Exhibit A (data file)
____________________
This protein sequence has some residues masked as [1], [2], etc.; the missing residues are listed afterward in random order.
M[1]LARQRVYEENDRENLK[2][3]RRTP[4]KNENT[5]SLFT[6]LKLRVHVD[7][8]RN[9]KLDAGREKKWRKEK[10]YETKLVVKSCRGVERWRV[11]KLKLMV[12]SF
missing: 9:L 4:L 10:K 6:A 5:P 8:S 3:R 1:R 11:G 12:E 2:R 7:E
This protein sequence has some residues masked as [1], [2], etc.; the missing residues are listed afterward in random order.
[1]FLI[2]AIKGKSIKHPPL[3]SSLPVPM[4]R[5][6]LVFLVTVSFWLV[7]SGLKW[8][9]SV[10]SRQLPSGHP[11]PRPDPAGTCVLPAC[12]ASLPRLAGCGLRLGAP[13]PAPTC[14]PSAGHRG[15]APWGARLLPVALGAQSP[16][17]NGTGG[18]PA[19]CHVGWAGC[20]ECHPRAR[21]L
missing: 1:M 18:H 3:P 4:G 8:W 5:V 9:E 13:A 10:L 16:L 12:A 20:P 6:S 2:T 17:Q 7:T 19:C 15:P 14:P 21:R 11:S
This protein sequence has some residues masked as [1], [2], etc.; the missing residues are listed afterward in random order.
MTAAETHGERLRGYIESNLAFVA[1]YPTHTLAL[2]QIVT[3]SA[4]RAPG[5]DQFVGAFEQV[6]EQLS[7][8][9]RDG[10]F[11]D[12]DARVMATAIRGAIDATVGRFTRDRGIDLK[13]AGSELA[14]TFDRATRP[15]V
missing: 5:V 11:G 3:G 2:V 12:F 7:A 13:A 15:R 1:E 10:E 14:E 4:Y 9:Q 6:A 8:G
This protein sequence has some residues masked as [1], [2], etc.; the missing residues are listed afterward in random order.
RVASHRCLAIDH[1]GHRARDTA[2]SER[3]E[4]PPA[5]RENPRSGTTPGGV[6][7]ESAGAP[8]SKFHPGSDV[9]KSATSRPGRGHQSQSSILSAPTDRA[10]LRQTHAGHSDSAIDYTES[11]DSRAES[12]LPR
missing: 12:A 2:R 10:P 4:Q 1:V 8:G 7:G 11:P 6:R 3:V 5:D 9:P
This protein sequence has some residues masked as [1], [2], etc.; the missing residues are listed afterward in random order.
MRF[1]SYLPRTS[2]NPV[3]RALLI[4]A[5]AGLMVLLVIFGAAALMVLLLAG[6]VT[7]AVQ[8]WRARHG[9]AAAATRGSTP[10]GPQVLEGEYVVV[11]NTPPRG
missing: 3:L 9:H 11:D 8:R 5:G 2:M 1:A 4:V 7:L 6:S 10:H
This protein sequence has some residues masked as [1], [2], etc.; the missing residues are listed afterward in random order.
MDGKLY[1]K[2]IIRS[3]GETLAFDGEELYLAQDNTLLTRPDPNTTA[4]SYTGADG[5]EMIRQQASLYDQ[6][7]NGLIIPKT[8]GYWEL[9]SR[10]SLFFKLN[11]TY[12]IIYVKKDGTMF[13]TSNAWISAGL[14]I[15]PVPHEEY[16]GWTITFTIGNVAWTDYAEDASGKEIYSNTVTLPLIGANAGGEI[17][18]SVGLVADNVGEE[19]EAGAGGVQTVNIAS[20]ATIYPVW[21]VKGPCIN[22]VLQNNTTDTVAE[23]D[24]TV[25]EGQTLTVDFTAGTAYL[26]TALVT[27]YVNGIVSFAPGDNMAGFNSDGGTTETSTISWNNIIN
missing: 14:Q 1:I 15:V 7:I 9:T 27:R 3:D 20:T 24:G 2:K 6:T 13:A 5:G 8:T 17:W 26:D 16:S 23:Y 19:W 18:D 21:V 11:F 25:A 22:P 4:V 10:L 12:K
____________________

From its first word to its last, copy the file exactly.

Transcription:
This protein sequence has some residues masked as [1], [2], etc.; the missing residues are listed afterward in random order.
M[1]LARQRVYEENDRENLK[2][3]RRTP[4]KNENT[5]SLFT[6]LKLRVHVD[7][8]RN[9]KLDAGREKKWRKEK[10]YETKLVVKSCRGVERWRV[11]KLKLMV[12]SF
missing: 9:L 4:L 10:K 6:A 5:P 8:S 3:R 1:R 11:G 12:E 2:R 7:E
This protein sequence has some residues masked as [1], [2], etc.; the missing residues are listed afterward in random order.
[1]FLI[2]AIKGKSIKHPPL[3]SSLPVPM[4]R[5][6]LVFLVTVSFWLV[7]SGLKW[8][9]SV[10]SRQLPSGHP[11]PRPDPAGTCVLPAC[12]ASLPRLAGCGLRLGAP[13]PAPTC[14]PSAGHRG[15]APWGARLLPVALGAQSP[16][17]NGTGG[18]PA[19]CHVGWAGC[20]ECHPRAR[21]L
missing: 1:M 18:H 3:P 4:G 8:W 5:V 9:E 13:A 10:L 16:L 12:A 20:P 6:S 2:T 17:Q 7:T 19:C 15:P 14:P 21:R 11:S
This protein sequence has some residues masked as [1], [2], etc.; the missing residues are listed afterward in random order.
MTAAETHGERLRGYIESNLAFVA[1]YPTHTLAL[2]QIVT[3]SA[4]RAPG[5]DQFVGAFEQV[6]EQLS[7][8][9]RDG[10]F[11]D[12]DARVMATAIRGAIDATVGRFTRDRGIDLK[13]AGSELA[14]TFDRATRP[15]V
missing: 5:V 11:G 3:G 2:V 12:F 7:A 13:A 15:R 1:E 10:E 14:E 4:Y 9:Q 6:A 8:G
This protein sequence has some residues masked as [1], [2], etc.; the missing residues are listed afterward in random order.
RVASHRCLAIDH[1]GHRARDTA[2]SER[3]E[4]PPA[5]RENPRSGTTPGGV[6][7]ESAGAP[8]SKFHPGSDV[9]KSATSRPGRGHQSQSSILSAPTDRA[10]LRQTHAGHSDSAIDYTES[11]DSRAES[12]LPR
missing: 12:A 2:R 10:P 4:Q 1:V 8:G 7:G 11:P 6:R 3:V 5:D 9:P
This protein sequence has some residues masked as [1], [2], etc.; the missing residues are listed afterward in random order.
MRF[1]SYLPRTS[2]NPV[3]RALLI[4]A[5]AGLMVLLVIFGAAALMVLLLAG[6]VT[7]AVQ[8]WRARHG[9]AAAATRGSTP[10]GPQVLEGEYVVV[11]NTPPRG
missing: 3:L 9:H 11:D 8:R 5:G 2:M 1:A 4:V 7:L 6:S 10:H
This protein sequence has some residues masked as [1], [2], etc.; the missing residues are listed afterward in random order.
MDGKLY[1]K[2]IIRS[3]GETLAFDGEELYLAQDNTLLTRPDPNTTA[4]SYTGADG[5]EMIRQQASLYDQ[6][7]NGLIIPKT[8]GYWEL[9]SR[10]SLFFKLN[11]TY[12]IIYVKKDGTMF[13]TSNAWISAGL[14]I[15]PVPHEEY[16]GWTITFTIGNVAWTDYAEDASGKEIYSNTVTLPLIGANAGGEI[17][18]SVGLVADNVGEE[19]EAGAGGVQTVNIAS[20]ATIYPVW[21]VKGPCIN[22]VLQNNTTDTVAE[23]D[24]TV[25]EGQTLTVDFTAGTAYL[26]TALVT[27]YVNGIVSFAPGDNMAGFNSDGGTTETSTISWNNIIN
missing: 14:Q 1:I 15:V 7:I 9:T 27:R 3:D 20:T 24:G 2:K 6:T 13:A 5:G 8:T 17:W 26:D 16:S 23:Y 19:W 18:D 21:V 11:F 25:A 22:P 4:V 10:L 12:K